Organizations on the letter included the American Library Association, Color of Change, the Communications Workers of America, Greenpeace USA and the Mozilla Foundation, among others.

The Senate Commerce Committee is scheduled to hold a confirmation hearing for Rosenworcel on Wednesday.

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National Telecommunications and Information Administration on Minority Community Grant Applications

The more detail, the better, NTIA officials said of program.

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Scott Woods, senior broadband program specialist and team lead for NTIA's Connecting Minority Communities, speaking at Broadband Communities in Houston

WASHINGTON, October 24, 2021–Lack of eligibility or proper planning or documentation errors are frequent grounds for disqualification of applicants for the United States’ Commerce Department’s Connecting Minority Communities Pilot Program, agency officials said Wednesday and Thursday.

Speaking at webinars for individuals considering applying for the grants – which are being made by the National Telecommunications and Information Association of the Commerce Department – officials shared the most commons mistakes made by applicants when applying for the grants.

Among the officials speaking during the two presentations were Scott Woods, senior broadband program specialist and team lead for the Connecting Minority Communities program, Management and Program Analyst Pandora Beasley-Timpson, Broadband Program Specialist Janice Wilkins, Telecommunications Policy Analyst Francine Alkisswani, and Broadband Program Specialists Cameron Lewis and Kevin Hughes.

Among the biggest mistakes is eligibility. “Only historically black colleges and universities, tribal colleges and universities, or minority serving institutions can apply,” said NTIA’s Michelle Morton.

Making a Successful Application

Morton and other leaders of the program also shared traits of a successful grant application.

“Good applicants provide a business and execution plan,” they said. “[Applicants] should demonstrate there is a core staff that is dedicated to the proposed project and knowledgeable about the process, as well as an editor, preferably one not connected to the project, to encourage non-biased review of the grant to see how it reads.”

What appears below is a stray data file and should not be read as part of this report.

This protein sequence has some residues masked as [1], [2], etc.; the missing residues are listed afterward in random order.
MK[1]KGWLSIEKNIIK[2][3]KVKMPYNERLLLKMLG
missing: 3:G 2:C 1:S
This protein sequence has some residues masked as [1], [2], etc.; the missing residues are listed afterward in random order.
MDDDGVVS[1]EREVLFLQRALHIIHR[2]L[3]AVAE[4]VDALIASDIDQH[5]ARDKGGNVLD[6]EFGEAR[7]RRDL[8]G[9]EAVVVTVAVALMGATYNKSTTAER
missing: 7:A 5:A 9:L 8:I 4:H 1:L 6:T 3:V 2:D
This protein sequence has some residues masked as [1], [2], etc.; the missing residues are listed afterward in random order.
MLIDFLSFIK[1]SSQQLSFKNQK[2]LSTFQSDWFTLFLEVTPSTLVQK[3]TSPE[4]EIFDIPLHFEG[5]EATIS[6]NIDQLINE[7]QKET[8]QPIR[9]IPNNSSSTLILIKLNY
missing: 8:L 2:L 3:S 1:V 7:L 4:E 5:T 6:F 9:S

Project Implementation and Evaluation

When describing their project implementation and planning process, applicants should have a clear project narrative that “identifies specific tasks, measurable milestones, and performance outcomes resulting from the proposed project activity,” the officials said.

Importantly, the NTIA stressed that all applicants must comply with Commerce Department regulations for the protection of human subjects during all research conducted or supported with grant funds.

This is important because the NTIA is required to determine whether or not a project’s evaluation plan “meets the definition of human subject research.” Thus, no work can be taken for research involving human subject until a federal grants officer approves of the research.

Consortiums

NTIA leaders also addressed questions about consortium-based applicants. “The lead application is the entity entering into the grant agreement with the NTIA and assumes primary operational and financial responsibility for the project.”

A consortium allows Historically Black Colleges and Universities, Tribal Colleges and Universities and minority-serving institutions to partner with local governments on their application. Each consortium partner must provide a letter of a commitment to the project, including the detailed role of each member of the project and the specific commitment of each member of the project.